• During stage (E), the remote processing unit 136 receives the sensor data 135. The remote processing unit 136 includes a remote processing engine to produce an indication of the health of the individual detected in the captured image. For instance, the remote processing engine of the remote processing unit 136 includes one or more machine learning algorithms that can produce an indication of an injury of the individual from the sensor data 135. The injuries may include one or more broken bones, external bleeding, and burn marks, to name a few examples. The indication output by the remote processing unit 136 may include an image from the ultrasound data including the detected individual and a tagged description of the injury. The remote processing engine provides the image and the tagged description of the injury to a severity indicator. The severity indicator tags the input with a number indicating the severity of the individual's health in the attached image. For example, as illustrated in FIG. 1, the control unit server 104 may provide sensor data 135 of two detected individuals in residential facility 102, user 118 and user 124. The remote processing engine of the remote processing unit 136 may produce a severity indication of zero, corresponding to one or more images from the ultrasound data of user 118. The severity indication of zero indicates that user 118 has no injury or appears to have no injury. Likewise, the remote processing engine may produce a severity indication of ten, corresponding to one or more images from the ultrasound data of user 124, indicating a severe injury. The remote processing engine may detect that user 124 has broken his arm, as illustrated by the images in the ultrasound data.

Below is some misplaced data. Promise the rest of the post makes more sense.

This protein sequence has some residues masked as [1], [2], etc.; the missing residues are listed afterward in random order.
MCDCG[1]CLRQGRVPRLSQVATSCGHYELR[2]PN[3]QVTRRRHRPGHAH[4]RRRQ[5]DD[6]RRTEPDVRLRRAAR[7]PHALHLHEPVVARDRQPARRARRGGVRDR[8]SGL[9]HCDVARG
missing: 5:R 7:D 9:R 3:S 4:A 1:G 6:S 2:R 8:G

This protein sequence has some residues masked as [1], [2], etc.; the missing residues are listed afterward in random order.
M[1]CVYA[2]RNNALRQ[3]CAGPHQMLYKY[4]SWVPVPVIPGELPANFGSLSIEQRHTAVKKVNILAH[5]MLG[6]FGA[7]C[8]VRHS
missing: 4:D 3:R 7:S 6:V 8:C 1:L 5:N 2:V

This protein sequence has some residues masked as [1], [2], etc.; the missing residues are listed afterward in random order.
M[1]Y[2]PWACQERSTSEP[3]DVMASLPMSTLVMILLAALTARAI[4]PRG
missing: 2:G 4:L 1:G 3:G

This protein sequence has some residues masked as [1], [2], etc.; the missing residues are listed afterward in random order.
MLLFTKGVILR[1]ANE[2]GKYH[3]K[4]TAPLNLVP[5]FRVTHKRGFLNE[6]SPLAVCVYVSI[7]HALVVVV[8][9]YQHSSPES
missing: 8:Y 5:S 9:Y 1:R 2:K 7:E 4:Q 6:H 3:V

• During stage (F), the remote processing engine provides a notification to the owner of the residential facility 102. The notification includes one or more images and the corresponding severity of an injury of an identified individual in each of the one or more images. In some implementations, the remote processing engine in the remote processing unit 136 provides the notification to the client device 120 of user 118. The client device 120 may display the one or more images and the corresponding severity of the injury of the identified individual in each of the one or more images to the user 118. For example, the severity of the injury may include a number such as ten or display a message that recites “User Broke Arm” 122, as illustrated in FIG. 1. The user 118 may proceed to locate the injured individual, user 124, to provide emergency assistance.